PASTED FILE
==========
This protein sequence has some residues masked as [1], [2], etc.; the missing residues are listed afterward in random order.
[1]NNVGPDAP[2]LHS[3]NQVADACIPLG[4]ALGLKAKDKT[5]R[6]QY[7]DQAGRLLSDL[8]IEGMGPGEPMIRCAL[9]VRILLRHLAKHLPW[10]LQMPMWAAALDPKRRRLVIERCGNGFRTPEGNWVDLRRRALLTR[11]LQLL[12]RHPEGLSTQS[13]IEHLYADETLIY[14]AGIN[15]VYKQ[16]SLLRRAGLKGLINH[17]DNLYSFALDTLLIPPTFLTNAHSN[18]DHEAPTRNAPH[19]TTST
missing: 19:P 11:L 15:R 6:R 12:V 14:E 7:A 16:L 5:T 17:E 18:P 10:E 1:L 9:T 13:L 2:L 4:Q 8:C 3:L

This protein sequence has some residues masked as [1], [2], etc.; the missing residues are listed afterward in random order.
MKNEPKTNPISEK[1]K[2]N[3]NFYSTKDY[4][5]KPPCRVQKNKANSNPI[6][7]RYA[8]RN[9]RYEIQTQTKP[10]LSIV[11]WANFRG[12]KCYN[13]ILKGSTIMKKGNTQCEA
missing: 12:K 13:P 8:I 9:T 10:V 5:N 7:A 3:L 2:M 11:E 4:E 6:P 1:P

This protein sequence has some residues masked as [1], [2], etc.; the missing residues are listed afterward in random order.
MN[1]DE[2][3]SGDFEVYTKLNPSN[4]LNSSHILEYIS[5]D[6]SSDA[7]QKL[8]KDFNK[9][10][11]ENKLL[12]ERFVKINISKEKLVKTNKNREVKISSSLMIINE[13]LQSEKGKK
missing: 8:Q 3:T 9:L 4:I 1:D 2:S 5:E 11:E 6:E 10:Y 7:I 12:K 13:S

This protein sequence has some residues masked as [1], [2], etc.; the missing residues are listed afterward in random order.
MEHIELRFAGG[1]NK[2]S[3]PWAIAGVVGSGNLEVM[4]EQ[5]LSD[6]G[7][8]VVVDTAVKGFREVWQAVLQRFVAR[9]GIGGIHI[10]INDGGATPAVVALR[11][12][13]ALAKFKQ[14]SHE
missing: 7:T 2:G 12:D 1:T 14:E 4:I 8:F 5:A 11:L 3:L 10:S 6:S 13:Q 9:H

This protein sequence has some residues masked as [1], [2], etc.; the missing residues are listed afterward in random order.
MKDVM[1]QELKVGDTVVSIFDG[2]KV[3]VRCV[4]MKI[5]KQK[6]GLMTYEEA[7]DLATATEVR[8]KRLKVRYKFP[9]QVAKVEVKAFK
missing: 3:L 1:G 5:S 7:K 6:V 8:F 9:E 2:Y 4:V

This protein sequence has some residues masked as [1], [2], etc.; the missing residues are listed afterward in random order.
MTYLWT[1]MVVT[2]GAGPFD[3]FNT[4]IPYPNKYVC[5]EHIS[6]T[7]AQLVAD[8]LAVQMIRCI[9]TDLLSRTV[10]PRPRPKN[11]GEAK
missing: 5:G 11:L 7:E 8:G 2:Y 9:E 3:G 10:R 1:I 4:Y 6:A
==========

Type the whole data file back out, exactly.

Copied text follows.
This protein sequence has some residues masked as [1], [2], etc.; the missing residues are listed afterward in random order.
[1]NNVGPDAP[2]LHS[3]NQVADACIPLG[4]ALGLKAKDKT[5]R[6]QY[7]DQAGRLLSDL[8]IEGMGPGEPMIRCAL[9]VRILLRHLAKHLPW[10]LQMPMWAAALDPKRRRLVIERCGNGFRTPEGNWVDLRRRALLTR[11]LQLL[12]RHPEGLSTQS[13]IEHLYADETLIY[14]AGIN[15]VYKQ[16]SLLRRAGLKGLINH[17]DNLYSFALDTLLIPPTFLTNAHSN[18]DHEAPTRNAPH[19]TTST
missing: 19:P 11:L 15:R 6:R 12:V 14:E 7:A 16:L 5:T 17:E 18:P 10:E 1:L 9:T 13:L 2:L 4:Q 8:C 3:L

This protein sequence has some residues masked as [1], [2], etc.; the missing residues are listed afterward in random order.
MKNEPKTNPISEK[1]K[2]N[3]NFYSTKDY[4][5]KPPCRVQKNKANSNPI[6][7]RYA[8]RN[9]RYEIQTQTKP[10]LSIV[11]WANFRG[12]KCYN[13]ILKGSTIMKKGNTQCEA
missing: 12:K 13:P 8:I 9:T 10:V 5:N 7:A 3:L 2:M 11:E 4:E 6:P 1:P

This protein sequence has some residues masked as [1], [2], etc.; the missing residues are listed afterward in random order.
MN[1]DE[2][3]SGDFEVYTKLNPSN[4]LNSSHILEYIS[5]D[6]SSDA[7]QKL[8]KDFNK[9][10][11]ENKLL[12]ERFVKINISKEKLVKTNKNREVKISSSLMIINE[13]LQSEKGKK
missing: 8:Q 3:T 9:L 4:I 1:D 2:S 5:E 11:E 6:E 10:Y 7:I 12:K 13:S

This protein sequence has some residues masked as [1], [2], etc.; the missing residues are listed afterward in random order.
MEHIELRFAGG[1]NK[2]S[3]PWAIAGVVGSGNLEVM[4]EQ[5]LSD[6]G[7][8]VVVDTAVKGFREVWQAVLQRFVAR[9]GIGGIHI[10]INDGGATPAVVALR[11][12][13]ALAKFKQ[14]SHE
missing: 7:T 2:G 12:D 1:T 14:E 4:I 8:F 5:A 11:L 3:L 10:S 6:S 13:Q 9:H

This protein sequence has some residues masked as [1], [2], etc.; the missing residues are listed afterward in random order.
MKDVM[1]QELKVGDTVVSIFDG[2]KV[3]VRCV[4]MKI[5]KQK[6]GLMTYEEA[7]DLATATEVR[8]KRLKVRYKFP[9]QVAKVEVKAFK
missing: 3:L 1:G 5:S 7:K 6:V 8:F 9:E 2:Y 4:V

This protein sequence has some residues masked as [1], [2], etc.; the missing residues are listed afterward in random order.
MTYLWT[1]MVVT[2]GAGPFD[3]FNT[4]IPYPNKYVC[5]EHIS[6]T[7]AQLVAD[8]LAVQMIRCI[9]TDLLSRTV[10]PRPRPKN[11]GEAK
missing: 5:G 11:L 7:E 8:G 2:Y 9:E 3:G 10:R 1:I 4:Y 6:A